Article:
I can’t think of a “new” product that is more insulting to the intelligence of the customer base. Sure, chains like BK (and Taco Bell in particular) are under the gun to create new products from the same ingredients they already have on hand, but rarely is that new product one you could have assembled yourself while sitting in the restaurant at any time in the past 50 years. After all, nobody’s ordering a $1 Whopper Jr. without getting at least a small fry with it. So your “new product” is something the consumer could make by simply undertaking the Herculean effort of lifting off the top bun, grabbing a few fries, and throwing them on there. Hell, it would probably be BETTER that way, with less time for the fries to absorb each burger’s half cup of mayonnaise and become a pulpy mess.

At least the commercial is accurate, though: When the little girl says “They stole my idea,” I fully believe her, because this is exactly the sort of idea one would expect a 7-year-old to suggest. Congratulations, Burger King. So glad your strategic vision is emanating from the brilliant commercial minds of Ms. Jorgenson’s second grade classroom. This billion dollar corporation is clearly in good hands. Word is that after recess, they’ll be pitching the “dunk it in a cup of Sprite” burger.


Now let’s turn our attention to the competition: What has a corporation like Wendy’s done any better than Burger King in the last decade, to charge past them so decisively? Short answer: They develop new products that actually intrigue consumers and motivate curiosity. Their moves don’t uniformly come off as reactionary, as each one invariably does with Burger King. You don’t point to a new Wendy’s sandwich and rattle off which McDonald’s product it’s attempting to clone. The chain has its own identity, one that is only becoming more well-defined as a “higher quality,” more creative branch of the fast-casual market.

You want examples? Look at their pretzel bun sandwiches, whether burgers or chicken. Look at their ciabatta sandwiches, the “Baconator,” the natural-cut fries or the reintroduction of their core line of “hot ‘n juicy” burgers. Wendy’s continues to exploit the quality angle successfully, like a Bizzaro World version of the McDonald’s ‘90s-era “Arch Deluxe” strategy, except this time it actually worked. Burger King, meanwhile, can’t even find success with its good ideas. The lower-calorie “Satisfry” released last year was one of the only original thoughts the chain has had in recent memory, and as it turned out, they still couldn’t sell their audience on the concept: They’re being discontinued.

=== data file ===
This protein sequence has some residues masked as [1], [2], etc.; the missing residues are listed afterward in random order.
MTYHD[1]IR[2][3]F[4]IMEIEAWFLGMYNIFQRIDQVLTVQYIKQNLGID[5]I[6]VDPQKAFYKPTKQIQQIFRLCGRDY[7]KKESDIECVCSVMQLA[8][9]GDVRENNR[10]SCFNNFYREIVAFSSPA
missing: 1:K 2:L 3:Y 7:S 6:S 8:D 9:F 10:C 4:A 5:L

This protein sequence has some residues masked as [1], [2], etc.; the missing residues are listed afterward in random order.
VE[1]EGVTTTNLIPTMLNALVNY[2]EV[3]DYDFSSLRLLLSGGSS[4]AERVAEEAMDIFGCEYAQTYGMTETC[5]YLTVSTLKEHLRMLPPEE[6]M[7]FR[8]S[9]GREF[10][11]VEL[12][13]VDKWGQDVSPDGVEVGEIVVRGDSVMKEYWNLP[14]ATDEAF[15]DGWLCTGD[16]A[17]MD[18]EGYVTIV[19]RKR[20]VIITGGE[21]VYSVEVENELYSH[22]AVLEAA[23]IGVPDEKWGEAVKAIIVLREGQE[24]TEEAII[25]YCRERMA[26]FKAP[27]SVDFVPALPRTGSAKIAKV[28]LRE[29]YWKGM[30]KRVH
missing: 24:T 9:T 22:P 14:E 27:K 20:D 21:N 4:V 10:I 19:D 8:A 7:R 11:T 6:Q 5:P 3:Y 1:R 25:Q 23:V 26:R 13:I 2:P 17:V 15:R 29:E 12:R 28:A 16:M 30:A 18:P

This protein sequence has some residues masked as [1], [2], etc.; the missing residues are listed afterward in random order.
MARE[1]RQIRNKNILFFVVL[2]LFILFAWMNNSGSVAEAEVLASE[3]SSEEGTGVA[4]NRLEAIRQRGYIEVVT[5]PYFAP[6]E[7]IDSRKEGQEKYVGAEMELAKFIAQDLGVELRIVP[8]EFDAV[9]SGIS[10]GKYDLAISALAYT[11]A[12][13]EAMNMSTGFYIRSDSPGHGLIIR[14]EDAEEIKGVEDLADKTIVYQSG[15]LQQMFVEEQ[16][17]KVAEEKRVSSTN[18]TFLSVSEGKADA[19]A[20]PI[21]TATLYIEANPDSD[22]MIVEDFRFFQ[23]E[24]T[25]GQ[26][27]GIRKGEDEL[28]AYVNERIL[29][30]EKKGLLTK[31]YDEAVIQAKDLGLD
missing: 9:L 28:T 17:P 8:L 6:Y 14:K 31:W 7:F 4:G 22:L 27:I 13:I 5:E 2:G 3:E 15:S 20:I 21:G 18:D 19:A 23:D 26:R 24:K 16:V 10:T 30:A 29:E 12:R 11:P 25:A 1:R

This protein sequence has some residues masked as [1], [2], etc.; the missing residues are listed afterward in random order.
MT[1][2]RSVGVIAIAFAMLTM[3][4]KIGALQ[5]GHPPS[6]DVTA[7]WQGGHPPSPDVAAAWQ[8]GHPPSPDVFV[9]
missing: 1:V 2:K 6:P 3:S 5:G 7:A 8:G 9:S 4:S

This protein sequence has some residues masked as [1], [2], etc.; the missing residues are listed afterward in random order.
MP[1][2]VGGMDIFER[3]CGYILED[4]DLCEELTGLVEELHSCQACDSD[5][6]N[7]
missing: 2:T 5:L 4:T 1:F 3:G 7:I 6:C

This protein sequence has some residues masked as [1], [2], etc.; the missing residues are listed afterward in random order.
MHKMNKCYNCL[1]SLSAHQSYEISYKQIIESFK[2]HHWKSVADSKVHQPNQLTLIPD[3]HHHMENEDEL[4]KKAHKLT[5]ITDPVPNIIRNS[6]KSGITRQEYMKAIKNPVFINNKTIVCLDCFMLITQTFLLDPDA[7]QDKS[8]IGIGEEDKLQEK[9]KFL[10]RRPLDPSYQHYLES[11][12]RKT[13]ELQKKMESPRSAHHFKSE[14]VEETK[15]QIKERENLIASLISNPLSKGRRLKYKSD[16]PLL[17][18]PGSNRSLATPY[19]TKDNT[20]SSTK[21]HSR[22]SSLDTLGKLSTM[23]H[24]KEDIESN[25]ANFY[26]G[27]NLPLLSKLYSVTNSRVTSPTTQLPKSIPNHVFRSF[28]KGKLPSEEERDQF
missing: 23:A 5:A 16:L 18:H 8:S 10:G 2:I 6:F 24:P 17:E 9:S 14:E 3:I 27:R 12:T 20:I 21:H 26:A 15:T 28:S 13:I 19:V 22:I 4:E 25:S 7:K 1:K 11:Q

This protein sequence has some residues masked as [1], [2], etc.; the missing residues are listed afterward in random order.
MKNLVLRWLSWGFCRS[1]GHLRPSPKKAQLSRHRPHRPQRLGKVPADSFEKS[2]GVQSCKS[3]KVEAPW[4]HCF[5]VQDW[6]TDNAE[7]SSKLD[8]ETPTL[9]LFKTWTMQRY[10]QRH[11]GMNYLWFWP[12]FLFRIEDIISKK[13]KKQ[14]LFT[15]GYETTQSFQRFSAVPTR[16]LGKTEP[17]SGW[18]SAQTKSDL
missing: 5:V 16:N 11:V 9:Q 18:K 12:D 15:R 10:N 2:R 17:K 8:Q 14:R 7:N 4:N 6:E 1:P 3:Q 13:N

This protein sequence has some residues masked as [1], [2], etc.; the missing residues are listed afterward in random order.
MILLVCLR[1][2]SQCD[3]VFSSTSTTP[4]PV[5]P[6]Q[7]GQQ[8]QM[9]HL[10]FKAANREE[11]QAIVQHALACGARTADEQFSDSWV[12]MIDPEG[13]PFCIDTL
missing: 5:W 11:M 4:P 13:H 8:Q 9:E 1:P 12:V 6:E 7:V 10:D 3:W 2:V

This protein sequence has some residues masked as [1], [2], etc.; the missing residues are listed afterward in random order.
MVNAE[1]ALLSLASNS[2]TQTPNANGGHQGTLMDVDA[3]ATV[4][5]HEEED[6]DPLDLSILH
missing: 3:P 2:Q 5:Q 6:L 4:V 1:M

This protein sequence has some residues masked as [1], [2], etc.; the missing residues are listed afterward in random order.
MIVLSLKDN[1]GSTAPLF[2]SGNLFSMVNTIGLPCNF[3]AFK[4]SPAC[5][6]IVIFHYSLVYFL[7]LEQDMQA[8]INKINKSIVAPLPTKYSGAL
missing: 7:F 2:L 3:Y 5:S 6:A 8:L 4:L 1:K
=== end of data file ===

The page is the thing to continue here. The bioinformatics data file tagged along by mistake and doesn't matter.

At this point, international business is the only area where things aren’t bleak for Burger King, but even there, in their strongest area, red flags are flying. Most recently, the chain closed 89 stores in Germany thanks to a nationwide BK hygiene scandal—it would appear that no one mentioned food safety laws to the German franchisees. But who cares, it’s only 3,000 jobs, right?

What we’re left with is the portrait of a huge, ungainly corporation that, try as it might, simply can’t get with the times, at least in terms of its image. In one direction, the immovable object of McDonald’s does everything better as the standard-bearer of the “cheap and dependable” aesthetic. And in the other direction, the unstoppable force of Wendy’s pushes a standard of innovation that Burger King has been woefully unable to match. BK finds itself stuck in the middle, unsure of which it should try to emulate this week.

That’s all—you can go back to forgetting about Burger King’s existence now, until the next time they create a “new” product by inserting one value menu item inside another. Don’t worry, my morbid fascination will compel me to let you know when this happens.

Jim Vorel is Paste’s news editor and maintains a strange fascination with disgusting, cheap or otherwise unhealthy food. His Eating Badly columns celebrate and/or poke fun at these industries. You can follow him on Twitter without measurably raising your caloric intake or risk for heart disease.